Everyone knows that macros are key to high-level training and getting jacked. However, micronutrients shouldn’t be overlooked because without micronutrients your training wouldn’t even get off the ground.
We often think about micronutrients in disease states, and while that is true, they are also important for making your cells actually function. Think about it this way, macros are the fuel, and micronutrients allow that fuel to actually be used.
Pretend macros are the gasoline in your car and the micronutrients are the spark plug. You need to combust the gas to get energy in your car. You need to combust the fuel in your cells to get energy. While that analogy isn’t perfect it is a good way to think about them.
Now micronutrients do a lot more than just make carbs go bang in your cells, they regulate a ton of the processes involved in muscle growth, inflammation, insulin signaling, and a host of other important processes.
When we compare the increased micronutrient needs of athletes with the ever declining micronutrient content of our modern foods, two key micronutrients stand out: zinc and magnesium.
Apparently, some supplement wizard figured this out quite a while ago. A zinc-magnesium combo supplement is readily available and one of the more commonly taken supplements amongst athletes. Formally, it is known as zinc-magnesium-aspartate, but we will call it by its shelf name ZMA.
ZMA is one of the few supplements I actually keep on hand at all times (I can tell you the rest of my secret stash if you are interested). Let’s dive into why ZMA is a supplement you ought to consider.
Zinc is considered a mineral and one that is easily excreted in our sweat. Because of this, athletes may be more prone to zinc deficiency than their non-exercising peers1. Zinc, while a seemingly boring supplement to take may, actually be important for you to start taking especially if you train hard.
Zinc and Your Mojo
One of the worst aspects of cut cycles is your testosterone drops and your libido crashes. Seriously, ask your friend/gym partner how his sex drive was the few weeks leading up to his last show. There are several studies showing that supplementing with zinc during periods of high-training volumes and/or caloric deficits can prevent reductions in testosterone in men2,3.
Zinc and Your metabolism
Besides your mojo going in the tank during peak training cycles and cuts, your thyroid levels can also plummet. Plummeting thyroid=bad, so we want to try and mitigate that.
Replacing the large amounts of zinc lost in the sweat of hard training athletes has been shown to prevent loses in both T4 and the more bioactive T32,4. In both these studies, the doses they were given were pretty physiological, meaning they were within the range of what you see in your normal zinc supplement.
In addition to maintaining thyroid function during hard training and cuts, zinc might also help improve glucose uptake into cells. Now, while this research is currently limited to mechanistic studies in cells and initial observations in mice it makes the case that maintaining your zinc status is probably a good idea in all respects5
Let’s move on from zinc and give magnesium some love. Magnesium (Mg2+) is an atomic mineral involved in more than 300 essential metabolic reactions and plays an essential role in a wide range of fundamental biological processes. Perhaps the most notable aspects of magnesium supplementation is its effect on sleep and insulin signaling.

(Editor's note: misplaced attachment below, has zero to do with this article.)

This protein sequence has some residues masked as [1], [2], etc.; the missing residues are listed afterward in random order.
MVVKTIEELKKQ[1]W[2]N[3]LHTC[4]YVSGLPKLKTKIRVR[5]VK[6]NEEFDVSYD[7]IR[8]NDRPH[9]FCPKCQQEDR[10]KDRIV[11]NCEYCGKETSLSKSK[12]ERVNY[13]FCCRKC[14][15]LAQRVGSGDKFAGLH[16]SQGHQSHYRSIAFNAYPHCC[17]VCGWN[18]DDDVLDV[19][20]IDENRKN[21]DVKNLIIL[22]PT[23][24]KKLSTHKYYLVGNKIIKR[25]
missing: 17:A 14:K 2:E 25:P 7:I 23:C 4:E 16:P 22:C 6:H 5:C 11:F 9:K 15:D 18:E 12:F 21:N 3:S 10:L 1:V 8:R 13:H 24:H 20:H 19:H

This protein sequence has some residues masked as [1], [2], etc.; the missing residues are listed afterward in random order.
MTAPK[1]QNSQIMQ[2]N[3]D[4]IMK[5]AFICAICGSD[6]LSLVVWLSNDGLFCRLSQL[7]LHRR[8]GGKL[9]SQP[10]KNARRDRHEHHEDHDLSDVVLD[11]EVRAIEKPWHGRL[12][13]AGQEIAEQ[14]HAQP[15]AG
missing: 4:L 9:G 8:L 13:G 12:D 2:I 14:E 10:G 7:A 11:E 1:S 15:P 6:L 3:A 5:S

Magnesium and Sleep
Lifting big and eating big are great for building muscle, but they are pretty much wasted efforts if you stay up all night playing Call of Duty. Sleep is pretty essential for maximizing your gains.
There are 2 well controlled studies looking at the effect of magnesium supplementation on sleep. People taking magnesium were able to improve sleep quality and reduce sleeping cortisol levels despite having had less than desirable sleep6. In another study, taking magnesium improved sleep quality in people who were magnesium deficient7.
Related: 5 Meals to Eat Before Going to Sleep
Magnesium and Insulin
Like zinc, magnesium may also be important in maintaining insulin sensitivity. Insulin works in the body via binding to the insulin receptor and then transmitting a signal through the cell to the glucose transporter GLUT4. Deficiencies in magnesium are known to disrupt this signal and decrease glucose utilization.
In a randomized controlled trial, 63 subjects with type 2 diabetes and magnesium deficiency saw an improvement in insulin signaling and glucose utilization when they supplemented with magnesium8. Now, whether this will improve glucose utilization in normal healthy people we aren’t really sure, but I would rather be safe and maintain a normal level of magnesium.
The Wrap Up
Athletes who sweat a lot are more likely to be deficient in zinc and magnesium. Supplementing with ZMA can help prevent the decreased testosterone, thyroid, and insulin signaling that may come with zinc and magnesium deficiencies.
- Effects of aerobic exercise and training on the trace minerals chromium, zinc and copper.
- Effect of fatiguing bicycle exercise on thyroid hormone and testosterone levels in sedentary males supplemented with oral zinc.
- Effect of zinc administration on plasma testosterone, dihydrotestosterone, and sperm count.
- The effect of exhaustion exercise on thyroid hormones and testosterone levels of elite athletes receiving oral zinc.
- Inhibition of glycogen synthase kinase-3beta by bivalent zinc ions: insight into the insulin-mimetic action of zinc.
- Oral Mg(2+) supplementation reverses age-related neuroendocrine and sleep EEG changes in humans.
- Magnesium supplementation improves indicators of low magnesium status and inflammatory stress in adults older than 51 years with poor quality sleep
- Oral Magnesium Supplementation Improves Insulin Sensitivity and Metabolic Control in Type 2 Diabetic Subjects